April 18, 2007 - Geopolitical Implications of Rising Oil Dependence and Global Warming

Opening Statement for Edward J. Markey (D-MA) at Select Committee on Energy Independence and Global Warming hearing on the
“Geopolitical Implications of Rising Oil Dependence and Global Warming”

This hearing is called to order.

Thank you all for being with us for this, the inaugural hearing of the Select Committee on Energy Independence and Global Warming. Today’s witnesses have been invited because they have spent their lives thinking about what must be done to defend our planet, and how the twin imperatives of defending our environment and defending our freedom have begun to merge into single issue. This committee has been given an awesome charge -- to press the institutions of Democracy to change business as usual in an overdue effort to respond to the twin challenges of our dependence on imported oil and the looming catastrophe of global warming.  These problems are intertwined, and our hearing today is intended to highlight the fact that just as the oil security problem has a major global warming dimension, climate change has a major global security dimension.  If we are to address either problem effectively, we must make sure we don’t make one problem better by making the other worse.

It seems clear that our geopolitical and national security posture will only grow worse if we do not act forcefully to curb our dangerous dependence on imported oil and reduce our emissions of global warming pollution. It is a double-threat, like Orthus, the monstrous two headed hound of Greek mythology, with one head facing backwards and the other forwards.  Our ever-rising oil dependence is directly attributable to a backwards-facing energy policy, while looking forward we can see the threat of rising temperatures and the subsequent increasing risk of natural and humanitarian disasters. We have become all too familiar with the volatility in gasoline prices that occurs as a result of domestic or foreign events – be it the capture of British sailors by Iran, or the devastation brought by Hurricane Katrina.  Gas prices have jumped up early this year, well before the summer driving season, and are now over $3.00 a gallon for regular at many stations, reflecting once again the insecurity and, indeed, sheer folly of tethering our economic well-being to unstable foreign sources of oil governed by regimes which are, in some cases, supporters of or participants in the War on Terror.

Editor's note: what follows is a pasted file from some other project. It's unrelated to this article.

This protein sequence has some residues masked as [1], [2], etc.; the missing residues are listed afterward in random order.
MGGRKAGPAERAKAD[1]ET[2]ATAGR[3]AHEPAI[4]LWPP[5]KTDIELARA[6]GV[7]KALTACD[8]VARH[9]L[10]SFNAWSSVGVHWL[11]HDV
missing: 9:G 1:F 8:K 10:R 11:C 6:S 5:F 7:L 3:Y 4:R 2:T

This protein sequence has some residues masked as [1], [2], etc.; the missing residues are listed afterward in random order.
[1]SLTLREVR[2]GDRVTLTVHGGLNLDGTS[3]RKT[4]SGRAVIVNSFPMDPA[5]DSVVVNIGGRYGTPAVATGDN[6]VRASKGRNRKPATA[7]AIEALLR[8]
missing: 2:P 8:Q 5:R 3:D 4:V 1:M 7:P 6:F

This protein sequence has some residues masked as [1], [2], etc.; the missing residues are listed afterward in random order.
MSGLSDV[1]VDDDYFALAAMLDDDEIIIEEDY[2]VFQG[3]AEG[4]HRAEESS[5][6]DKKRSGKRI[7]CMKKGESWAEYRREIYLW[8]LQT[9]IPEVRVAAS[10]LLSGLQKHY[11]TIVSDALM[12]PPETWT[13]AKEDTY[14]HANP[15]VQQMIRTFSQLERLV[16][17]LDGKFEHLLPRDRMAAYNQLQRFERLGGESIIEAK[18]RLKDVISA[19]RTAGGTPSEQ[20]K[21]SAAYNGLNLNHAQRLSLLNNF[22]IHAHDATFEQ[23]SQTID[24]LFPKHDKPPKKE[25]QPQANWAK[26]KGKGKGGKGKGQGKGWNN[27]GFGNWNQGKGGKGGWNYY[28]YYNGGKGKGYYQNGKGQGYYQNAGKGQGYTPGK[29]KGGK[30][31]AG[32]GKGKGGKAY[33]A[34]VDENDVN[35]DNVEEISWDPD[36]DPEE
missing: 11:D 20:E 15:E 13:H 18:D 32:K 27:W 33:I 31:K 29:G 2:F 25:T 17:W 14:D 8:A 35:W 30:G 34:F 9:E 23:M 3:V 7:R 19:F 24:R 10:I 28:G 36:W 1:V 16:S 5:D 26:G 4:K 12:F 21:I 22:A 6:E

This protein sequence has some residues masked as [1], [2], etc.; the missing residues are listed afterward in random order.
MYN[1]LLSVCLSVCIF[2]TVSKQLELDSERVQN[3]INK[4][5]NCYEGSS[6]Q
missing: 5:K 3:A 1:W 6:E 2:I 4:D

45 percent of the world’s oil is located in Iraq, Iran and Saudi Arabia.  Events in those countries have a dramatic impact on oil prices and on our national security.  In the late 1970s, the Oil Embargo, Iranian Revolution and Iran/Iraq war sent the price of oil skyrocketing.  And today, with Osama Bin Laden urging his followers to attack Saudi Arabian oil, with Iraq descending further into chaos, and with Iran marching further down the path towards developing nuclear weapons, we are seeing the very same sort of pain at the pump – because of the very same sort of global instability.  In an article in the New York Times Magazine this past weekend, Thomas Friedman stated that “Soaring oil prices are poisoning the international system by strengthening antidemocratic regimes around the globe.”

It is no coincidence that we have 130,000 young men and women in Iraq right now, with at least another 25,000 on the way.  It is no coincidence that we are spending more than $100 billion dollars a year to keep those troops there, in addition to the nearly $300 billion dollars we spend each year importing all the oil we use in the first place. Much of these funds end up in the pockets of Arab princes and potentates - who then funnel the money to Al Qaeda, Hezbollah, Hamas and other terrorist groups.  

Our energy policy has compromised our economic freedom, and the American people want action because they know that the price has become much too high.